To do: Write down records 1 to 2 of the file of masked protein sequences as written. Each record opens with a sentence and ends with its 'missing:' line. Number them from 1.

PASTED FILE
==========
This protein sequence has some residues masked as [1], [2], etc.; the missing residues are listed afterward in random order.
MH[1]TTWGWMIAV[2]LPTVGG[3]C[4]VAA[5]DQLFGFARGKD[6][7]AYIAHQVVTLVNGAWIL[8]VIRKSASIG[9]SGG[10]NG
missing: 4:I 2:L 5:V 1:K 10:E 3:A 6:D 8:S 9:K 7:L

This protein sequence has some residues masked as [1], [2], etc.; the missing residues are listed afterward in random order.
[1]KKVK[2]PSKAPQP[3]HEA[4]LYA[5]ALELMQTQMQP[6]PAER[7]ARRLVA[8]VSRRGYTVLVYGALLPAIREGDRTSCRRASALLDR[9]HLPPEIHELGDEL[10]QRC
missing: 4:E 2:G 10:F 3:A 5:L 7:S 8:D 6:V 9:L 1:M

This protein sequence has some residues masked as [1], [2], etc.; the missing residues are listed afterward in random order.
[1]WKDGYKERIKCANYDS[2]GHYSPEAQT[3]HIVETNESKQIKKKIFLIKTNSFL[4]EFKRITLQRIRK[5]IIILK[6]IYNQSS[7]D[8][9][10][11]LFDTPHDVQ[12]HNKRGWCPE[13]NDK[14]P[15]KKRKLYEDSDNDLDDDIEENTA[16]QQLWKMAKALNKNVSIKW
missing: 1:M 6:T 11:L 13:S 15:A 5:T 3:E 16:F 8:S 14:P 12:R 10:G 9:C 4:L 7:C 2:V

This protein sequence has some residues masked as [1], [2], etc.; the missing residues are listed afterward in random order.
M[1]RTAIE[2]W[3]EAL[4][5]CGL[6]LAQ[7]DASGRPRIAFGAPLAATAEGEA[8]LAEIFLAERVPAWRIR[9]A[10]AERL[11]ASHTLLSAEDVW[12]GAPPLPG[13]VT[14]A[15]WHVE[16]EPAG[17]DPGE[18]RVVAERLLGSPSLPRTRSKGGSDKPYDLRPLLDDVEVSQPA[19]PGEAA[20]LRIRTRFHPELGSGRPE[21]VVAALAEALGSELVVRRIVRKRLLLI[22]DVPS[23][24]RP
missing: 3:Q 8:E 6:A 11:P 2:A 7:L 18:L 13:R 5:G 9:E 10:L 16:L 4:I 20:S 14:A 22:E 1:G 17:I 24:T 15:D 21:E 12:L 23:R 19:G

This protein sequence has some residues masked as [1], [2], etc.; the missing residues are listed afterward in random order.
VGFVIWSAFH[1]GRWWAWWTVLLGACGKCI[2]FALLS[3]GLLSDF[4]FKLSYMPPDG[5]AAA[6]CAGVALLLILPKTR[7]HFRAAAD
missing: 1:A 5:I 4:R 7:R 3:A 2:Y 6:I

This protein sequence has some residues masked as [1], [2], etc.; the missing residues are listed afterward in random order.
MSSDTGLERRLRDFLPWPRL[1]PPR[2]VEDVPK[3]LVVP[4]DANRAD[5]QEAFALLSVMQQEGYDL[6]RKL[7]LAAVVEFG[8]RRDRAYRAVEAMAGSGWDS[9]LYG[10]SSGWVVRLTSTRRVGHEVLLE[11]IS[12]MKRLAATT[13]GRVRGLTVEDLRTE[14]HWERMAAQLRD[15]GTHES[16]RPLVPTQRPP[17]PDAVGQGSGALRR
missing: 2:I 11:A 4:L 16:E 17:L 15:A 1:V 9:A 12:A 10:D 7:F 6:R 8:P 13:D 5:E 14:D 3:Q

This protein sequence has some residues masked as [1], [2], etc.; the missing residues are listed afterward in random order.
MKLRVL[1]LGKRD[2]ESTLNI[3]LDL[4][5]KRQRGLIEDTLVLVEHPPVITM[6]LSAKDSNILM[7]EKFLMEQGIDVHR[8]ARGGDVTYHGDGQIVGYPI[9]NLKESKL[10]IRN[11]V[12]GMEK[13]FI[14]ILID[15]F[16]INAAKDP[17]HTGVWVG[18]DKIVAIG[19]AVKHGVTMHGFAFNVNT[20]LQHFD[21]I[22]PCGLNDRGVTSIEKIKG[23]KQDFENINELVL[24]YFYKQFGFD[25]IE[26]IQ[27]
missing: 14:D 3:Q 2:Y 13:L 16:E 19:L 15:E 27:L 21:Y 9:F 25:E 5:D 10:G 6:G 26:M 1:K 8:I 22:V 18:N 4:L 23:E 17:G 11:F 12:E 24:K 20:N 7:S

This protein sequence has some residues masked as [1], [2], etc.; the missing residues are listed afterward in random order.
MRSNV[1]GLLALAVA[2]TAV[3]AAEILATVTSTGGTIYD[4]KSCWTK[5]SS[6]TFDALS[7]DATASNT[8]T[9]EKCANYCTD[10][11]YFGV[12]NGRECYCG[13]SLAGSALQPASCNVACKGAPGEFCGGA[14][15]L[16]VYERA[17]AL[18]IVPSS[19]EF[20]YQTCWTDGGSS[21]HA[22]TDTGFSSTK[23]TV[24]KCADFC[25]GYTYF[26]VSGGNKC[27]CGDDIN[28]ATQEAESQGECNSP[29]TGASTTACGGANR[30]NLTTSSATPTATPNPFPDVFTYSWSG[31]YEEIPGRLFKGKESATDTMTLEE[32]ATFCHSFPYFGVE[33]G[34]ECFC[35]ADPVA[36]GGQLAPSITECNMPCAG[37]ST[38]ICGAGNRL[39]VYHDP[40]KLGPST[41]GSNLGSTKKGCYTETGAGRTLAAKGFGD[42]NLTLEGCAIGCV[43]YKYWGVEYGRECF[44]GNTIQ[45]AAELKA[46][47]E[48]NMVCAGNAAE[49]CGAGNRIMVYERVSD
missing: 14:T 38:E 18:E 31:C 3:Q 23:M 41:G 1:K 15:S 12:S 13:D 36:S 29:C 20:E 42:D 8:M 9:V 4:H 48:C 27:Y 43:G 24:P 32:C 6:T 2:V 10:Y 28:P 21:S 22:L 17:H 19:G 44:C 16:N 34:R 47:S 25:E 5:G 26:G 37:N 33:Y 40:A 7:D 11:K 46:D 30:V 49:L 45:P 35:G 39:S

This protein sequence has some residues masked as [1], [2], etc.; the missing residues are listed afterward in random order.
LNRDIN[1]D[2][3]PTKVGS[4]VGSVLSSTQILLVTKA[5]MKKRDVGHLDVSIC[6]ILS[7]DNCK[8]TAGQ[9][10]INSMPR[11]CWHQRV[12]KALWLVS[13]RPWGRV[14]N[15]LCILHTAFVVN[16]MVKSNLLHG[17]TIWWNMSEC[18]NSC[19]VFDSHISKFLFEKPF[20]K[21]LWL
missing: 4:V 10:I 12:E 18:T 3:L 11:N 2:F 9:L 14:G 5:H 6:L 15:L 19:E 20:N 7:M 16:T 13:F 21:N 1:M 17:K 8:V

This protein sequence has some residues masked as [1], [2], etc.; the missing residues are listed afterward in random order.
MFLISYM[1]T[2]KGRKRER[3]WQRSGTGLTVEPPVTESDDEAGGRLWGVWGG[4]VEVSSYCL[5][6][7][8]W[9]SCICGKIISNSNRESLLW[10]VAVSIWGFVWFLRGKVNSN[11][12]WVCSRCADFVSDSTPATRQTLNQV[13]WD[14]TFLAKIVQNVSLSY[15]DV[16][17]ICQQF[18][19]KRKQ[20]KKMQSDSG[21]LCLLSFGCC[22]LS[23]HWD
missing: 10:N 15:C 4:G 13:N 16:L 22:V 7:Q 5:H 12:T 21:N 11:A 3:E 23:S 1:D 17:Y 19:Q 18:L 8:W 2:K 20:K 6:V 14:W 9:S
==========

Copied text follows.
This protein sequence has some residues masked as [1], [2], etc.; the missing residues are listed afterward in random order.
MH[1]TTWGWMIAV[2]LPTVGG[3]C[4]VAA[5]DQLFGFARGKD[6][7]AYIAHQVVTLVNGAWIL[8]VIRKSASIG[9]SGG[10]NG
missing: 4:I 2:L 5:V 1:K 10:E 3:A 6:D 8:S 9:K 7:L

This protein sequence has some residues masked as [1], [2], etc.; the missing residues are listed afterward in random order.
[1]KKVK[2]PSKAPQP[3]HEA[4]LYA[5]ALELMQTQMQP[6]PAER[7]ARRLVA[8]VSRRGYTVLVYGALLPAIREGDRTSCRRASALLDR[9]HLPPEIHELGDEL[10]QRC
missing: 4:E 2:G 10:F 3:A 5:L 7:S 8:D 6:V 9:L 1:M